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Shepherd property brings $2 million in foreclosure auction — so far

Thos. Shepherd & Son Inc., the funeral business shuttered by state regulators in December 2021 after 118 years of serving grieving families in Hendersonville, could reopen as a funeral home operated by a multi-state provider of the service, be bulldozed and emerge as a “reimagined” development or become something else.

That’s where things stood after a foreclosure auction on the courthouse steps Monday that ended with a high bid — for now — of $2,025,000. The bid was offered by Altmeyer Funeral Homes, which operates more than 40 funeral homes and cremation facilities on the East Coast, including Shuler-Forest Lawn in Hendersonville.
The office of the Clerk of Superior Court ordered the foreclosure sale in February after determining that Melody Shepherd and Thomas R. “Tom” Shepherd, who died on Dec. 31, had failed to make payments since last May on a loan of $793,358 against the property they received in March of 2018. The total of the debt, interest and late fees to First Bank plus cost of the sale and other charges stood at $827,779.91 as of 11 a.m. Monday when court-appointed trustee Jennifer Belter Formichella climbed the steps of the Grove Street Courthouse and opened the bidding for the property.

Bidders volley 24 times

There were three active bidders for the first few rounds, then two. Bidding for Altmeyer, company president James E. “Jimmy” Altmeyer Jr. matched and finally topped the other remaining bidder, David Lee, a real estate broker with Five-Star Realty in Hendersonville.
After 24 bids and counter-bids, Formichella announced that Altmeyer’s bid of $2,025,000 was “going once, going twice, sold.” But that’s not the end. Under the law the sale is held open and subject to upset bid for 10 days.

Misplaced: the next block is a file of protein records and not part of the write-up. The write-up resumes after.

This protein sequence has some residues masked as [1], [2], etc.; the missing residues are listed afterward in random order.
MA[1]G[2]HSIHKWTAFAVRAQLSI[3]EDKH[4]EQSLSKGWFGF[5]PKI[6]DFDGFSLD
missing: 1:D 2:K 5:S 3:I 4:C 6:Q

If his client were to get the property at 125 S. Church St., Lee said, the investor plans to clear it for an entirely new development.
“He would redevelop the whole block, take the block down to dirt and start over again — reimagine, redevelopment the whole thing,” Lee said. He said Altmeyer told him, “‘You’re going to tear all that down and I’m going to use it’ but actually the opposite is true,” Lee said. “It’s worth more to me to tear it all down and start over. We’ll probably do an upset bid. We had already made an offer on the property a month ago.”
The brick funeral home is valued on the tax books at $888,200 while the land was assessed at $1,006,200 for a total value of $1,894,400, tax records show.
Founded in 1917 in Wheeling, West Virginia, Altmeyer Funeral Homes and Crematory has expanded over the years to Ohio, Virginia, North Carolina and Florida. In addition to Shuler-Forest Lawn, Altmeyer owns Mountain View Cremation & Funeral Care in Arden. Altmeyer was accompanied Monday by Chae Davis, vice president and general manager of Shuler-Forest Lawn.
His company “absolutely” plans to respond to any potential upset bids, Altmeyer said, and hopes to move forward with plans to reopen on South Church Street “and carry on the tradition that the Shepherds developed for many years.”
Despite the numerous financial and regulatory problems she and the business have faced since 2018, Melody Shepherd as the legal property owner stands to receive the balance of the sale price minus the $828,000 owed on the second mortgage.
“That’s how it usually works,” her attorney, Michael Edney, said Tuesday. “I would say stay tuned. I would anticipate a number of upset bids before it’s final. Everything’s going the way it’s supposed to go legally.”
The Lightning’s efforts to reach Melody Shepherd have been unsuccessful.
The foreclosure sale marks a final chapter in the legacy of a respected business that served the area for more than 11 decades in funeral services downtown and, since 1954, cremation and burial at Shepherd Memorial Park on Asheville Highway. State regulators closed Thos. Shepherd & Son Funeral Directors last Dec. 8 and revoked the licenses of Tom Shepherd, the third generation owner, and Melody Shepherd after investigations into complaints and funeral-practice regulations dating to 2018 and earlier. Shepherd Memorial Park, which like the funeral home has been the subject of numerous consumer complaints, is now under receivership and operated by a court-appointed manager.